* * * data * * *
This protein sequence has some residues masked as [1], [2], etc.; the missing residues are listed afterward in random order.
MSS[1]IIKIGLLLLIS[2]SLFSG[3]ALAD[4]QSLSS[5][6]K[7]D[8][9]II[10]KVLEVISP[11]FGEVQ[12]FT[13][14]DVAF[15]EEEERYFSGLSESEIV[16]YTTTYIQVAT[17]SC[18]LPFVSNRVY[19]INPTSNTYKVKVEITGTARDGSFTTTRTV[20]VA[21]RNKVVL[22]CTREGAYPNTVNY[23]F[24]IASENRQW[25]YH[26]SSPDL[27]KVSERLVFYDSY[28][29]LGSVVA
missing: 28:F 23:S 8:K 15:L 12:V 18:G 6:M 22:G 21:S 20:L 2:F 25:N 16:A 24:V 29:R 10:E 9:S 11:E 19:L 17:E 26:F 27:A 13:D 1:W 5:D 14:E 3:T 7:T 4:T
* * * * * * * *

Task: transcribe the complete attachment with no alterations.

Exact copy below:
This protein sequence has some residues masked as [1], [2], etc.; the missing residues are listed afterward in random order.
MSS[1]IIKIGLLLLIS[2]SLFSG[3]ALAD[4]QSLSS[5][6]K[7]D[8][9]II[10]KVLEVISP[11]FGEVQ[12]FT[13][14]DVAF[15]EEEERYFSGLSESEIV[16]YTTTYIQVAT[17]SC[18]LPFVSNRVY[19]INPTSNTYKVKVEITGTARDGSFTTTRTV[20]VA[21]RNKVVL[22]CTREGAYPNTVNY[23]F[24]IASENRQW[25]YH[26]SSPDL[27]KVSERLVFYDSY[28][29]LGSVVA
missing: 28:F 23:S 8:K 15:L 12:V 18:G 6:M 22:G 21:S 20:L 2:F 25:N 16:A 24:V 29:R 10:E 9:S 11:E 19:L 17:E 26:F 27:A 13:D 1:W 5:D 14:E 3:T 7:T 4:T